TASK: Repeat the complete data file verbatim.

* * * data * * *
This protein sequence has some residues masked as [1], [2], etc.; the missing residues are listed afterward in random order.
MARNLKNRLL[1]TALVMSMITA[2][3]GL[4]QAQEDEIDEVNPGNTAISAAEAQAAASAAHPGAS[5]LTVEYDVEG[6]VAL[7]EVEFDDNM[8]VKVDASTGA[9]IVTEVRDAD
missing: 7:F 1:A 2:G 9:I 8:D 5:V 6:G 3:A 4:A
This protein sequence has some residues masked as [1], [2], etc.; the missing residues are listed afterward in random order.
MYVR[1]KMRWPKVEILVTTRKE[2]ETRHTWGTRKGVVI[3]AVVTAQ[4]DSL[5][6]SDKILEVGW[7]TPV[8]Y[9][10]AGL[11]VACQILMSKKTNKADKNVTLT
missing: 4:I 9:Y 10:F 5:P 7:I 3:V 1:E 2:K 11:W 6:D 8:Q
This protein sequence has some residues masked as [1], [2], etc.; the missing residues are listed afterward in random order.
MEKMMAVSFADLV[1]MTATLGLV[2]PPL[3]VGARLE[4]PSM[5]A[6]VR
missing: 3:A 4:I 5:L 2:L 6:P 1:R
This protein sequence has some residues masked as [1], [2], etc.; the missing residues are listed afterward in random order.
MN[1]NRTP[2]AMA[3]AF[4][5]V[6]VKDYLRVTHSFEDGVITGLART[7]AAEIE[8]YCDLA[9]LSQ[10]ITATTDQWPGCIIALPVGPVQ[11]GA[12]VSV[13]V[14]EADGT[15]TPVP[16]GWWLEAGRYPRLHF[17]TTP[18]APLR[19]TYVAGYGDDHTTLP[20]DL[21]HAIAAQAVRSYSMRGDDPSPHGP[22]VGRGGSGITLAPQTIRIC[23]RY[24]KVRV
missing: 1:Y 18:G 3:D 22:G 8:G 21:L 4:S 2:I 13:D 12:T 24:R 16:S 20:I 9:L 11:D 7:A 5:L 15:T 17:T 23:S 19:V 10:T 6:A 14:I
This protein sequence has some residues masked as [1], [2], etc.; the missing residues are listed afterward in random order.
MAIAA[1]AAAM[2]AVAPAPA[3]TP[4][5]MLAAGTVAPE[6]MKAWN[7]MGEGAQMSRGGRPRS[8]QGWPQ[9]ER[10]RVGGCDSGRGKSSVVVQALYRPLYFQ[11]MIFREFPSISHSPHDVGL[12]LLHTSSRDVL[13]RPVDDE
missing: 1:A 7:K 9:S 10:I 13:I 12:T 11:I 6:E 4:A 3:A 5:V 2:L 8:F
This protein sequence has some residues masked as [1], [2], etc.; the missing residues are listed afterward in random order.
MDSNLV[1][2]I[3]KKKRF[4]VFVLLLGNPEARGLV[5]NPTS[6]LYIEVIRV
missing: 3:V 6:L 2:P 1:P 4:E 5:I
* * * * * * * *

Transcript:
This protein sequence has some residues masked as [1], [2], etc.; the missing residues are listed afterward in random order.
MARNLKNRLL[1]TALVMSMITA[2][3]GL[4]QAQEDEIDEVNPGNTAISAAEAQAAASAAHPGAS[5]LTVEYDVEG[6]VAL[7]EVEFDDNM[8]VKVDASTGA[9]IVTEVRDAD
missing: 7:F 1:A 2:G 9:I 8:D 5:V 6:G 3:A 4:A
This protein sequence has some residues masked as [1], [2], etc.; the missing residues are listed afterward in random order.
MYVR[1]KMRWPKVEILVTTRKE[2]ETRHTWGTRKGVVI[3]AVVTAQ[4]DSL[5][6]SDKILEVGW[7]TPV[8]Y[9][10]AGL[11]VACQILMSKKTNKADKNVTLT
missing: 4:I 9:Y 10:F 5:P 7:I 3:V 1:E 2:K 11:W 6:D 8:Q
This protein sequence has some residues masked as [1], [2], etc.; the missing residues are listed afterward in random order.
MEKMMAVSFADLV[1]MTATLGLV[2]PPL[3]VGARLE[4]PSM[5]A[6]VR
missing: 3:A 4:I 5:L 2:L 6:P 1:R
This protein sequence has some residues masked as [1], [2], etc.; the missing residues are listed afterward in random order.
MN[1]NRTP[2]AMA[3]AF[4][5]V[6]VKDYLRVTHSFEDGVITGLART[7]AAEIE[8]YCDLA[9]LSQ[10]ITATTDQWPGCIIALPVGPVQ[11]GA[12]VSV[13]V[14]EADGT[15]TPVP[16]GWWLEAGRYPRLHF[17]TTP[18]APLR[19]TYVAGYGDDHTTLP[20]DL[21]HAIAAQAVRSYSMRGDDPSPHGP[22]VGRGGSGITLAPQTIRIC[23]RY[24]KVRV
missing: 1:Y 18:G 3:D 22:G 8:G 21:L 4:S 2:I 13:D 12:T 24:R 16:S 20:I 9:L 11:D 7:A 5:L 15:T 17:T 23:S 19:V 10:T 6:A 14:I
This protein sequence has some residues masked as [1], [2], etc.; the missing residues are listed afterward in random order.
MAIAA[1]AAAM[2]AVAPAPA[3]TP[4][5]MLAAGTVAPE[6]MKAWN[7]MGEGAQMSRGGRPRS[8]QGWPQ[9]ER[10]RVGGCDSGRGKSSVVVQALYRPLYFQ[11]MIFREFPSISHSPHDVGL[12]LLHTSSRDVL[13]RPVDDE
missing: 1:A 7:K 9:S 10:I 13:I 12:T 11:I 6:E 4:A 3:A 5:V 2:L 8:F
This protein sequence has some residues masked as [1], [2], etc.; the missing residues are listed afterward in random order.
MDSNLV[1][2]I[3]KKKRF[4]VFVLLLGNPEARGLV[5]NPTS[6]LYIEVIRV
missing: 3:V 6:L 2:P 1:P 4:E 5:I